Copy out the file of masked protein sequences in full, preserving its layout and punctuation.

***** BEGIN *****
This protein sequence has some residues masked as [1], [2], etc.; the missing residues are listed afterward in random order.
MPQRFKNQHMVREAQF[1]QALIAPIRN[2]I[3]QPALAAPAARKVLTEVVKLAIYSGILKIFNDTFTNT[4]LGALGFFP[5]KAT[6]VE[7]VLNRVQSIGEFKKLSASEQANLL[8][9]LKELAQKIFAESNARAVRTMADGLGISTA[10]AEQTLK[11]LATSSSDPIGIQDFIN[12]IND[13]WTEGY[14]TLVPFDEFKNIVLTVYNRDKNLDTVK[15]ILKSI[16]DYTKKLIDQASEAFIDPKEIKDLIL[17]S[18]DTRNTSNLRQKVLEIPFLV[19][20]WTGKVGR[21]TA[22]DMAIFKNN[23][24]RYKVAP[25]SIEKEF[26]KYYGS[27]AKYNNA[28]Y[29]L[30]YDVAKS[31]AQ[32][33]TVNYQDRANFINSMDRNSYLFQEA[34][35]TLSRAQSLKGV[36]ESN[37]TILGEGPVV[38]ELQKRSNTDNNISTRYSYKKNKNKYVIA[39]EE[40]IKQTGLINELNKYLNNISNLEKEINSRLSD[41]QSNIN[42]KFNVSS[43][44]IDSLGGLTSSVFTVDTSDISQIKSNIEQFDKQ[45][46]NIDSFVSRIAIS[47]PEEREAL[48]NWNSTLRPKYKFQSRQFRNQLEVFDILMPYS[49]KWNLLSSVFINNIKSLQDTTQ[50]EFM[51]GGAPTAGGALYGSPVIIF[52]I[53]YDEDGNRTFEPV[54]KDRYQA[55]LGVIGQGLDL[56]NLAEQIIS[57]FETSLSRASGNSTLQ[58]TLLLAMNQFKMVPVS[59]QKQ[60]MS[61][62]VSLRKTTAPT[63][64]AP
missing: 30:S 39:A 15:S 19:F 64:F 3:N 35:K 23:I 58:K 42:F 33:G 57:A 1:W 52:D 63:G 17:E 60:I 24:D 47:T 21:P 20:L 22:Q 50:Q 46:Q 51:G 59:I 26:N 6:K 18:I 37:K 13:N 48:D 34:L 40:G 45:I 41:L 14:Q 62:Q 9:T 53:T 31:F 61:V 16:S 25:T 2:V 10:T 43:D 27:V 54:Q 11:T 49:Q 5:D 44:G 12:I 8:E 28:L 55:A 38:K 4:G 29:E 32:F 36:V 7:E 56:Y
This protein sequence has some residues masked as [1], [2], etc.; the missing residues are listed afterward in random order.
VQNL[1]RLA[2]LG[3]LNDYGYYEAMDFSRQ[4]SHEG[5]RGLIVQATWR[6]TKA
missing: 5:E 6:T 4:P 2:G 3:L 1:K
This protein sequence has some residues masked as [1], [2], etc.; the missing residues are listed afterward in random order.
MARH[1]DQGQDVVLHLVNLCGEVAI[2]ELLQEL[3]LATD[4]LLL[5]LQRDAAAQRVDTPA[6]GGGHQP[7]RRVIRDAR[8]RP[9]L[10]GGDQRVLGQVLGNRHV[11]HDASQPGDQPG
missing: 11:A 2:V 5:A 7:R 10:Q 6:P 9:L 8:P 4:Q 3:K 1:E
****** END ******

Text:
This protein sequence has some residues masked as [1], [2], etc.; the missing residues are listed afterward in random order.
MPQRFKNQHMVREAQF[1]QALIAPIRN[2]I[3]QPALAAPAARKVLTEVVKLAIYSGILKIFNDTFTNT[4]LGALGFFP[5]KAT[6]VE[7]VLNRVQSIGEFKKLSASEQANLL[8][9]LKELAQKIFAESNARAVRTMADGLGISTA[10]AEQTLK[11]LATSSSDPIGIQDFIN[12]IND[13]WTEGY[14]TLVPFDEFKNIVLTVYNRDKNLDTVK[15]ILKSI[16]DYTKKLIDQASEAFIDPKEIKDLIL[17]S[18]DTRNTSNLRQKVLEIPFLV[19][20]WTGKVGR[21]TA[22]DMAIFKNN[23][24]RYKVAP[25]SIEKEF[26]KYYGS[27]AKYNNA[28]Y[29]L[30]YDVAKS[31]AQ[32][33]TVNYQDRANFINSMDRNSYLFQEA[34][35]TLSRAQSLKGV[36]ESN[37]TILGEGPVV[38]ELQKRSNTDNNISTRYSYKKNKNKYVIA[39]EE[40]IKQTGLINELNKYLNNISNLEKEINSRLSD[41]QSNIN[42]KFNVSS[43][44]IDSLGGLTSSVFTVDTSDISQIKSNIEQFDKQ[45][46]NIDSFVSRIAIS[47]PEEREAL[48]NWNSTLRPKYKFQSRQFRNQLEVFDILMPYS[49]KWNLLSSVFINNIKSLQDTTQ[50]EFM[51]GGAPTAGGALYGSPVIIF[52]I[53]YDEDGNRTFEPV[54]KDRYQA[55]LGVIGQGLDL[56]NLAEQIIS[57]FETSLSRASGNSTLQ[58]TLLLAMNQFKMVPVS[59]QKQ[60]MS[61][62]VSLRKTTAPT[63][64]AP
missing: 30:S 39:A 15:S 19:F 64:F 3:N 35:K 23:I 58:K 42:F 33:G 57:A 1:W 52:D 63:G 17:E 60:I 24:D 47:T 21:P 20:L 22:Q 50:Q 46:Q 51:G 59:I 26:N 6:K 18:I 37:K 13:N 48:D 34:L 40:G 45:I 41:L 14:Q 62:Q 9:T 53:T 31:F 61:V 16:S 25:T 2:V 10:T 43:D 27:V 54:Q 11:T 49:Q 5:D 44:G 12:I 8:E 28:L 55:A 38:K 4:G 29:E 32:F 36:V 7:E 56:Y
This protein sequence has some residues masked as [1], [2], etc.; the missing residues are listed afterward in random order.
VQNL[1]RLA[2]LG[3]LNDYGYYEAMDFSRQ[4]SHEG[5]RGLIVQATWR[6]TKA
missing: 5:E 6:T 4:P 2:G 3:L 1:K
This protein sequence has some residues masked as [1], [2], etc.; the missing residues are listed afterward in random order.
MARH[1]DQGQDVVLHLVNLCGEVAI[2]ELLQEL[3]LATD[4]LLL[5]LQRDAAAQRVDTPA[6]GGGHQP[7]RRVIRDAR[8]RP[9]L[10]GGDQRVLGQVLGNRHV[11]HDASQPGDQPG
missing: 11:A 2:V 5:A 7:R 10:Q 6:P 9:L 8:P 4:Q 3:K 1:E